We were planning to complete the construction of our house to make it more befitting. He also wanted to ensure that his children received sound education. Our three children are still young; the eldest child is nine, while the youngest one is four years old. We had good plans together. He was the breadwinner of the family as I’m not working.
He had great plans for our children; he was already dreaming of how to sponsor them from primary school through secondary school and to university. He even said his children would be given adequate education to make up for the education he could not get and that he would ensure they had all the education they could get.
What are your plans for the children?
We had great plans for them. I will carry the burden alone now, but how to go about it is my priority now. I need support to pay their school fees and feed the family. I want to appeal to the government and well-meaning people of Ekiti State and Nigerians who can be of assistance to the family to come to our aid. They should not allow my children to suffer or be deprived of the dream their father had for them.
How far have the police gone in their investigation into the matter?
The police at Ologede Division, where the matter was reported, have transferred it to the headquarters. I was at the headquarters on Tuesday. The relatives of the four persons in detention over the matter have been going there with their lawyers, I think, in a bid to resolve the matter. But the police are still giving us the impression that they would do their job and apprehend four other persons that were also said to have beaten my husband to death.
Eyewitnesses are saying there were four principal actors in the incident and that they have left the neighbourhood since the evening of the fateful day to evade arrest. The police are still assuring us that they would fish out the culprits, using necessary intelligence gathering.
What message do you have for the police?
I want justice to be done in this matter. The government, police and appropriate authorities should not let the killers turn my life upside down without any repercussion. They should get to the root of the matter and ensure application of the appropriate sanctions against the culprits. My husband should not die in vain.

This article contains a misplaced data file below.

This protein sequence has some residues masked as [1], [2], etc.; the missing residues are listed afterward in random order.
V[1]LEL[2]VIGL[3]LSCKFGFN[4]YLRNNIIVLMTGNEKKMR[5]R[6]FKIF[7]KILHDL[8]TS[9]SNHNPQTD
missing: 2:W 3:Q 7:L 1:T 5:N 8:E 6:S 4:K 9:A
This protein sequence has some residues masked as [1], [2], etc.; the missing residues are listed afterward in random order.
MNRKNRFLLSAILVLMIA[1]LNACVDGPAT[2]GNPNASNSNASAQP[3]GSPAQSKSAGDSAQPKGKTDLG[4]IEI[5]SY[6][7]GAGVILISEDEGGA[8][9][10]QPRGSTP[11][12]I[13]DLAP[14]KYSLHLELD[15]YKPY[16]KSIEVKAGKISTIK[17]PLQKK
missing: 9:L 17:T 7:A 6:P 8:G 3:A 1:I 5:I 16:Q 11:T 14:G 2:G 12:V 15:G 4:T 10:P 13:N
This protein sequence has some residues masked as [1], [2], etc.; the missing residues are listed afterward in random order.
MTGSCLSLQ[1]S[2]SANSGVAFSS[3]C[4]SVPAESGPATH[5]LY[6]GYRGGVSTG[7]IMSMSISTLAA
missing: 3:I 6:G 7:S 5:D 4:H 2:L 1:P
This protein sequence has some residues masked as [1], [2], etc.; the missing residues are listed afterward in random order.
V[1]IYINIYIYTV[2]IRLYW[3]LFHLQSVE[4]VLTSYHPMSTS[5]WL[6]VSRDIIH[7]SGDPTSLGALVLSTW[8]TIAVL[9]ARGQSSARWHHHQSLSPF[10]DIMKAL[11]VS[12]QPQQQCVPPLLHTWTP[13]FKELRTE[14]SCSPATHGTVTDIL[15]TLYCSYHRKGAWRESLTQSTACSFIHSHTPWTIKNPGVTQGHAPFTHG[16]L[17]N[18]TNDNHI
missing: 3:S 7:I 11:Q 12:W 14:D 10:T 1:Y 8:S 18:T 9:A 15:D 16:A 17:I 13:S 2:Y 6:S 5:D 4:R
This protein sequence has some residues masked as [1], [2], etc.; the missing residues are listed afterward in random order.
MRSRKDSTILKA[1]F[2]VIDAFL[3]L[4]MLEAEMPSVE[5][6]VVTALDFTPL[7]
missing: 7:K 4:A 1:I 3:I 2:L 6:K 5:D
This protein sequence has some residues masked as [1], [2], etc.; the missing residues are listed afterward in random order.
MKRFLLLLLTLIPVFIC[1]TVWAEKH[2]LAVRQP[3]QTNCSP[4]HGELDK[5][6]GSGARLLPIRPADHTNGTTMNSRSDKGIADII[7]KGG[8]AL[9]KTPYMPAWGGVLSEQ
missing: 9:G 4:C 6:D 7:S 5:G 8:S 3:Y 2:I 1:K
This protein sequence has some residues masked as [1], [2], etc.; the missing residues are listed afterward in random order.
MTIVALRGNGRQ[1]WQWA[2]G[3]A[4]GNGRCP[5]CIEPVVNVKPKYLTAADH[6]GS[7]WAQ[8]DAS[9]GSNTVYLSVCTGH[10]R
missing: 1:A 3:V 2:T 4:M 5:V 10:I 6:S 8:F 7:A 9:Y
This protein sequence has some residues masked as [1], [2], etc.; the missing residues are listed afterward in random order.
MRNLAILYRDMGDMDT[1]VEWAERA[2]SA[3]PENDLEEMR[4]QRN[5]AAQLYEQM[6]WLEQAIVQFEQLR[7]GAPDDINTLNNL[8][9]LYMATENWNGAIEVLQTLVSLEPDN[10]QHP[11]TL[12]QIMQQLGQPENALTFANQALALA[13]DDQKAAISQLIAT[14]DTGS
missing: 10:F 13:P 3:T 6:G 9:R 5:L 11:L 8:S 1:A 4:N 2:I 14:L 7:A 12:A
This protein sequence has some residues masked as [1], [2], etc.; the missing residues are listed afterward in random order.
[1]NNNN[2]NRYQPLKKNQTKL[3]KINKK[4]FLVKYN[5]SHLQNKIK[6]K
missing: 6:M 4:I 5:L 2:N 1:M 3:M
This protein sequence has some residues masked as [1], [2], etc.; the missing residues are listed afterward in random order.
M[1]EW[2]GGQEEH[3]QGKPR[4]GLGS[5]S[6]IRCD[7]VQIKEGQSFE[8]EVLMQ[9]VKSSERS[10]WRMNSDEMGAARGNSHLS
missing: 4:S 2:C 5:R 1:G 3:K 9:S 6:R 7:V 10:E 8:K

The appropriate thing should be done so that the family is not oppressed because we have no money to pursue litigation. Our focus now is to get money for the education of my children and upkeep of the family. I have not been sleeping since my husband was killed. I stay awake all night thinking of the tragedy that has befallen the family and how to move on, especially how to change the future that seems bleak. The government should come to my aid to ensure the matter is well-investigated and that justice is done.
How has the last one week without your husband been?
I have been sad and depressed. I cannot eat; I have not been able to sleep since that day. In fact, I need medical attention because I don’t understand myself anymore. Food has no taste in my mouth. A woman’s husband is her crown. Her husband is her joy and power, but my situation has been turned to sorrow. That I will not see my husband again in this house is an eternal sore.
Can you recall your last moments with your husband?
We discussed the education of our first child, who is due to take the common entrance examination. We discussed how to pay for it. The person to handle it for us said he would collect the money next month. That was our last discussion.
What will you miss about him?
What I have lost is enormous; they cannot be measured and are too many to count. I do not know where to start. The fact that I will be alone in this house gives me enough reason to shed tears. Losing someone I have shared a bed and woken up to see every morning, just like that, is very painful. Feeding, fending for the children and paying their school fees alone have been a cause for concern.